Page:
Latest TikTok challenge causes headaches for schools
A viral social media challenge that has spurred a string of vandalism by students is causing headaches for some suburban school leaders.
The latest trend is the “devious licks” challenge that began earlier this month on TikTok. It encourages kids to steal or damage school property and then anonymously share a video or photo of it with the hashtag #deviouslicks.
Nationwide, some students are facing criminal charges for their high-jinks, which include stealing items, such as soap dispensers, fire extinguishers, computers or film projectors, and vandalizing bathrooms.
Though TikTok has removed video content related to the challenge, users have started posting with alternative hashtags and keywords.
In the past two weeks, Elgin Area School District U-46 has had to replace about 80 soap dispensers at mostly middle and high schools at $15 a pop.
“Some of the vandals have been caught, and we've applied consequences, per our Student Code of Conduct,” spokeswoman Mary Fergus said.
Soap dispensers and mirrors in bathrooms have been the primary targets in Palatine-Schaumburg Township High School District 211 schools.
“We have seen some damage and theft relating to this trend,” district spokeswoman Erin Holmes said. “We have increased supervision in these areas and worked collaboratively with law enforcement. We already have identified and disciplined some students.”
Holmes said students themselves have come forward to report such behavior.
“We are encouraging parents to speak to their student about this topic and make positive decisions,” she added. “Any student caught willfully damaging, stealing or vandalizing school property is subject to suspension and could be arrested on charges of criminal damage to property or theft. The cost to replace damaged or stolen property, as well as the cost of the repair, will be the responsibility of the student.”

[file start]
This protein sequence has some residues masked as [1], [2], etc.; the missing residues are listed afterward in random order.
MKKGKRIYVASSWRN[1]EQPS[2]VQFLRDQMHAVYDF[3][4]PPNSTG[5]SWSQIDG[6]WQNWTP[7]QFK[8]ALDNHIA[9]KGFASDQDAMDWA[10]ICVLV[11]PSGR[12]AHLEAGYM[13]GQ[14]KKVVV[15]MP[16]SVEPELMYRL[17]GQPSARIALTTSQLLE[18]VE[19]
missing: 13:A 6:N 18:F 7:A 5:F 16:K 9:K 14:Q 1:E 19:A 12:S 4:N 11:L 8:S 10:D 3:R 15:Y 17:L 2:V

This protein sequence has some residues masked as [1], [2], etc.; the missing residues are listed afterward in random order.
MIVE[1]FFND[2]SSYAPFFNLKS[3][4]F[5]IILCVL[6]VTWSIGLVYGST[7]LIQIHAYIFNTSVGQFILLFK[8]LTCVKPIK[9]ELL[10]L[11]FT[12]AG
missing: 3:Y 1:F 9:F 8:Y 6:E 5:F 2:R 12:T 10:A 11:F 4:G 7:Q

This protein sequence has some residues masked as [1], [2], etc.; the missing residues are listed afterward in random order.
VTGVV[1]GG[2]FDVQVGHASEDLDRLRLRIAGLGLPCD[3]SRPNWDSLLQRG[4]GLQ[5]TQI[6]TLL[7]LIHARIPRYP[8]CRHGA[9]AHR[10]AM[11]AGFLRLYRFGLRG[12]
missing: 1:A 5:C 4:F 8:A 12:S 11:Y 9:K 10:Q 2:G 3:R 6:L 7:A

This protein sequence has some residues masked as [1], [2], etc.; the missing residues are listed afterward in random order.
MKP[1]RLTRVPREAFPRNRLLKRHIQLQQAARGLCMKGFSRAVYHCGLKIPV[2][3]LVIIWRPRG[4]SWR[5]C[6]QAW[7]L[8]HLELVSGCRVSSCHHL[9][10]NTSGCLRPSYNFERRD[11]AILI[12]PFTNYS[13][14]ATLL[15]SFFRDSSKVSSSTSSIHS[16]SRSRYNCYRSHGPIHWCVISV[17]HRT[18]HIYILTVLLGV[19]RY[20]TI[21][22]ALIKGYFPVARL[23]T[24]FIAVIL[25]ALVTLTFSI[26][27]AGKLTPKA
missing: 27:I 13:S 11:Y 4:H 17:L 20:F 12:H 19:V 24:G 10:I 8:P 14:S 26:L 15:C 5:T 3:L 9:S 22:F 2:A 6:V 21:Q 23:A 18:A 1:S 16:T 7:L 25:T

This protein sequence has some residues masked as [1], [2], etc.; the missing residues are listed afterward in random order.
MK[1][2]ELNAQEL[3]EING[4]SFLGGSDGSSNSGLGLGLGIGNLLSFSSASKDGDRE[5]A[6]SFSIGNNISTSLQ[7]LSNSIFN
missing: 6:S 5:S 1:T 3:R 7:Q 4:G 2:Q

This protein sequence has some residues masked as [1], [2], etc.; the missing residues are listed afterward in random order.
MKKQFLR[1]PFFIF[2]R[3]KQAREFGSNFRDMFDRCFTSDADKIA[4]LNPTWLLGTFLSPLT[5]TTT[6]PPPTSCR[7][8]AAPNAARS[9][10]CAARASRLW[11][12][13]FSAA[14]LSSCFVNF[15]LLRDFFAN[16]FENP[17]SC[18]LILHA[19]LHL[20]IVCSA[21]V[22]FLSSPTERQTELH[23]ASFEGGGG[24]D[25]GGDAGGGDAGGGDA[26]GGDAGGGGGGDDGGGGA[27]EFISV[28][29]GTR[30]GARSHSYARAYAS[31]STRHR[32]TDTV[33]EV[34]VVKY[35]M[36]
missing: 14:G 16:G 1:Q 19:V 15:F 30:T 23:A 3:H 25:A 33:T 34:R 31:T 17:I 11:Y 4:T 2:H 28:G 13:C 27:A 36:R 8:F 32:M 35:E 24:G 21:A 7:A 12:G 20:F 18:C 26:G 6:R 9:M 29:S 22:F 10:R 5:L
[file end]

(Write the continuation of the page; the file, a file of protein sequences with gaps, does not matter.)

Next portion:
At Libertyville-Vernon Hills High School District 128 schools, students have removed batteries from automatic soap dispensers, pulled loose paper towel dispensers from walls, stolen soap dispensers and vandalized toilets.
The district is in the process of assessing the cost of damages and repairs.
Campus safety teams are making more frequent checks of restrooms while administrators are investigating leads, security camera footage, and anonymous tips online, district spokeswoman Mary Todoric said.
“This situation is a reminder that many of our students are facing challenges as they now adapt and transition back to full-time in-person learning,” Todoric said.
Des Plaines Elementary District 62 Superintendent Paul Hertel sent a letter to parents last week asking them to talk to their children about the consequences.
Bathroom signs and soap dispensers have been stolen from district middle schools, and evidence of the vandalism was posted on social media.
“This behavior is unacceptable and simply will not be tolerated,” Hertel wrote.
Students attempting the challenge at school and found to be in violation of the district's student behavior policy could face disciplinary actions, including an out-of-school suspension, expulsion and police involvement. Moreover, the district might require restitution for any damage to school property, he warned.
Such instances of students acting out also are raising alarms about their mental health stemming from 18 months of pandemic-related social anxiety.
Confusion, stress, frustration, failure and panic are just some of the states students are experiencing, said Ellen Swanson, District 62 assistant superintendent for student services.
“What we are seeing is a spectrum of behaviors for students in preschool through eighth grade, who on a daily basis have more pervasive, more frequent, more intense behaviors than in previous years,” Swanson told the school board Monday.
It's just the tip of the iceberg, said Huntley High School Principal Marcus Belin.
A lack of social-emotional support during the pandemic has affected students' level of engagement with peers and understanding of how to interact with each other.
“We've been completely disrupted for 18 months,” Belin said. “Now, being in an actual school building, the interactions that students are having, some appropriate some inappropriate, you're starting to see a lot more social media uptick. This is just going to continue to snowball ... unless we figure out a solution and be able to help and support young people.”